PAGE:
En Español

Q. Who is Mr. Smarty Plants?

A: There are those who suspect Wildflower Center volunteers are the culpable and capable culprits. Yet, others think staff members play some, albeit small, role. You can torture us with your plant questions, but we will never reveal the Green Guru's secret identity.

Help us grow by giving to the Plant Database Fund or by becoming a member

Did you know you can access the Native Plant Information Network with your web-enabled smartphone?

Share

Ask Mr. Smarty Plants

Ask Mr. Smarty Plants is a free service provided by the staff and volunteers at the Lady Bird Johnson Wildflower Center.

Search Smarty Plants
    
 
See a list of all Smarty Plants questions

Please forgive us, but Mr. Smarty Plants has been overwhelmed by a flood of mail and must take a break for awhile to catch up. We hope to be accepting new questions again soon. Thank you!

Need help with plant identification, visit the plant identification page.

 
rate this answer
Not Yet Rated

Saturday - April 27, 2013

From: Round Rock, TX
Region: Southwest
Topic: Invasive Plants, Non-Natives, Edible Plants, Herbs/Forbs
Title: Non-native invasive henbit from Round Rock TX
Answered by: Barbara Medford

QUESTION:

I've read in this book "Native Alternatives to Invasive Plants" that Henbit is an invasive plant in Texas. I've also read that it provides an early source of nectar to bees and butterflies when little else is blooming. What to do about the Henbit in our large backyard? It's mostly tall grasses, some buffalo grasses, some weed grasses, some wildflowers I am trying to establish. We have straggler daisy in the front yard. This is not an urgent question, whenever you get a chance I appreciate your time, thank you very much.

ANSWER:

According to this article from Invasives.org,  Lamium amplexicaule (Henbit) is, indeed an invasive weed in Texas. Of course, it is a member of the mint family, all of which are considered pushy to downright invasive, so you could always eat it. From Eat the Weeds Henbit: The Top of the Pecking Order.  However, it is also not native to North America, but to Europe, western Asia and northern Africa, so it would not appear in our Native Plant Database, and is out of our scope.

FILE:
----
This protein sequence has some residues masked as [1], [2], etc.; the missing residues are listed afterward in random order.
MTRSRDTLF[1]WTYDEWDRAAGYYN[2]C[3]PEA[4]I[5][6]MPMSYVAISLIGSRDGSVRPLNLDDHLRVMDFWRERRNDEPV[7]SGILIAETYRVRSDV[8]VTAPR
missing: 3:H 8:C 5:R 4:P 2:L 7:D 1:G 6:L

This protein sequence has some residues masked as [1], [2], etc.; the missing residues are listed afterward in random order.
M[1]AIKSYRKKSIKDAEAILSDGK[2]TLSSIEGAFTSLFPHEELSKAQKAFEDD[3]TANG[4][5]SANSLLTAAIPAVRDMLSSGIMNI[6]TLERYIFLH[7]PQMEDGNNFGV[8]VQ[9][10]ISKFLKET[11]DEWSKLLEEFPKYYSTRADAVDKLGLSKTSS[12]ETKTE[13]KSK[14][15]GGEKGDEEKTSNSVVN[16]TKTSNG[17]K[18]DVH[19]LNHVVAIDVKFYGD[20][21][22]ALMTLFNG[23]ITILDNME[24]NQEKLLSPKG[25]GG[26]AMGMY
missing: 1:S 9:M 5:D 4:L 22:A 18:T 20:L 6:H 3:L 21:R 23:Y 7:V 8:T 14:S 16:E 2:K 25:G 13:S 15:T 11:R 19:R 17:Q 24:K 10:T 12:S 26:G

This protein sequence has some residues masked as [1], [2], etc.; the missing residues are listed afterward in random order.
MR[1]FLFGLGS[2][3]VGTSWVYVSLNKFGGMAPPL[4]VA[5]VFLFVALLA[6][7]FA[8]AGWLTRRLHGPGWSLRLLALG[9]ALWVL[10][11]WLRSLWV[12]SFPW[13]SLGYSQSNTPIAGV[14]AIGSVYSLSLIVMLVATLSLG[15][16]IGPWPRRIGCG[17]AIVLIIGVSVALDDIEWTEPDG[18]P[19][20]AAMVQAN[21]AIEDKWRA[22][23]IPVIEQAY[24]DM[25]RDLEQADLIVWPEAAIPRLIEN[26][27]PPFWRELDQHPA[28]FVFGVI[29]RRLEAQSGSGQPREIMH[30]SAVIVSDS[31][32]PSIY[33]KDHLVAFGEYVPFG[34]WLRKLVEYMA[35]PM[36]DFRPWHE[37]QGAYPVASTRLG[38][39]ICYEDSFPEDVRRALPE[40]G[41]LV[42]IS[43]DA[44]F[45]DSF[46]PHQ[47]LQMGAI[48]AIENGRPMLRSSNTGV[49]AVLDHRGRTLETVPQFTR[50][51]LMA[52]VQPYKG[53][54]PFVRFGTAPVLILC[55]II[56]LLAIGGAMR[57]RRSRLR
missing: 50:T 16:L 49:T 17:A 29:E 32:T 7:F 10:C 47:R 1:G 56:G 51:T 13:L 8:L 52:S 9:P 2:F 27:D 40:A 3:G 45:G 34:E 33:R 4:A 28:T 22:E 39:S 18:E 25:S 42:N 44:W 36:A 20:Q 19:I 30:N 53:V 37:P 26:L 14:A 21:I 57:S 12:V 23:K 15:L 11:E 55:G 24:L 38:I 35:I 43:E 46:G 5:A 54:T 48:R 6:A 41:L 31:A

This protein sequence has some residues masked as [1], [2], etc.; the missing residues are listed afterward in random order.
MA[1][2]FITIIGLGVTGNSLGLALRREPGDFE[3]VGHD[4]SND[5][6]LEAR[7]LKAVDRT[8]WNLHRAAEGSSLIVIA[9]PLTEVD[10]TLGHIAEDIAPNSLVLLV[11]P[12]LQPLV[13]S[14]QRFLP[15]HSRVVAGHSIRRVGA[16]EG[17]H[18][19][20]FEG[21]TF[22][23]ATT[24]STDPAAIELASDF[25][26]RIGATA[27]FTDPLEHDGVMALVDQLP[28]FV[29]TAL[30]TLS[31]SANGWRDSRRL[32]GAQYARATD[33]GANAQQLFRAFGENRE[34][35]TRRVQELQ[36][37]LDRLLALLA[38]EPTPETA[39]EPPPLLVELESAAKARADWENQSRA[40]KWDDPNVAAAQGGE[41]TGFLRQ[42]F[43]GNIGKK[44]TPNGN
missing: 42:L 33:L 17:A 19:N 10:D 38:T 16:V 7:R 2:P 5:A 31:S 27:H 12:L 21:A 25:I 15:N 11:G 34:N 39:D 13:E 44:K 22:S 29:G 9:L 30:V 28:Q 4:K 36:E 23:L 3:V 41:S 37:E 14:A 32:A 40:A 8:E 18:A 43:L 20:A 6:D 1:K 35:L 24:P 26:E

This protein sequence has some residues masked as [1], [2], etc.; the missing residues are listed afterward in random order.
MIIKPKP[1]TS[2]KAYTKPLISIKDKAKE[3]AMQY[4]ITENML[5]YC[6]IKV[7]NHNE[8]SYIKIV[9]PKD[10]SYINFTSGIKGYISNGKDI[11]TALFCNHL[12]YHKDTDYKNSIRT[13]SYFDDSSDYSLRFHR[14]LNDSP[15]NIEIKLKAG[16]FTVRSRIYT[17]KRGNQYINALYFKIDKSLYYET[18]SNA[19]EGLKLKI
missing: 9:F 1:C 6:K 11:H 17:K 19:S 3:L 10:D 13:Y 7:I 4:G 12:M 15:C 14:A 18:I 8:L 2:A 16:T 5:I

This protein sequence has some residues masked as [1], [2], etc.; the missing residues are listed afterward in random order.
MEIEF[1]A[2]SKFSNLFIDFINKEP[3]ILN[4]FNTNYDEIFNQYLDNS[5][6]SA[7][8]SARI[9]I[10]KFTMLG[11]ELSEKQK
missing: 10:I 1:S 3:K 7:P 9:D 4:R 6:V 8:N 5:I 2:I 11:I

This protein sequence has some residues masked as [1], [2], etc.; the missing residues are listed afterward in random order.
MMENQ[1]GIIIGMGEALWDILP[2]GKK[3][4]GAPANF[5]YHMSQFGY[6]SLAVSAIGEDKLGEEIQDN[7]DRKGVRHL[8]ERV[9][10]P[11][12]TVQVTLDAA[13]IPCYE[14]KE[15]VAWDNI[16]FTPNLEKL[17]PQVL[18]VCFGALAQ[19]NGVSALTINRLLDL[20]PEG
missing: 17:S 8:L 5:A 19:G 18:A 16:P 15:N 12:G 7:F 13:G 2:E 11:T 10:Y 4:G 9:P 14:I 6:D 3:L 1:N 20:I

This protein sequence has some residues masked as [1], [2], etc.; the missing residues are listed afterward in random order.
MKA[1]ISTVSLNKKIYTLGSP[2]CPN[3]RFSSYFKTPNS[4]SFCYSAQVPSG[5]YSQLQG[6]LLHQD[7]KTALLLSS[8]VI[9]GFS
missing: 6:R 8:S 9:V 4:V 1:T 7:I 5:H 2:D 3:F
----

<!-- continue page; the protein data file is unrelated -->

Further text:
According to this USDA Plant Profile Map, henbit does grow in Travis and Williamson counties. If you consider it an advantage to wildlife and it is not crowding anything else out of your garden, there seems to be no reason to try to eliminate it.

 

More Herbs/Forbs Questions

Plants for a Shaded Slope in Philadelphia
April 17, 2015 - I have a small slope along the North side of my house in a suburb of Philadelphia. A small maple tree grows there but most of it gets no sun at all (a large segment is under the tree). I had the soil ...
view the full question and answer

Plants that smell like chocolate from Coral Gables FL
July 12, 2012 - I am looking for plants that smell like chocolate. I live in south Florida. We are currently growing and testing Berlandiera lyrata. Do you know of other plants whose flowers smell like chocolate?
view the full question and answer

Is there a purple passion hibiscus?
May 27, 2009 - Hello! I bought a climbing vine in a hanging basket that looks like a passion flower vine to me. However, I was told that it was a "purple passion hibiscus." I cannot find such a flower on the inter...
view the full question and answer

Penstemon digitalis not blooming in Hebron, NE.
May 22, 2010 - My Beardtongue plants are too close together. Can I transplant my Penstemon digitalis now, even though the plant is approx. 20" tall? It is not blooming.
view the full question and answer

Dying blackeyed Susans in new garden in Pennsylvania
August 26, 2008 - Hi Mr. Smarty Plants! I have recently planted black eyed susans in a newly dug garden along with some cone flowers. The other flowers are doing fine but the black eyed susans have all dried up and are...
view the full question and answer

Support the Wildflower Center by Donating Online or Becoming a Member today.
E-NEWSLETTER | BECOME A MEMBER | DONATE NOW | MEDIA | JOBS | SITEMAP | STAFF INTRANET
© 2016 Lady Bird Johnson Wildflower Center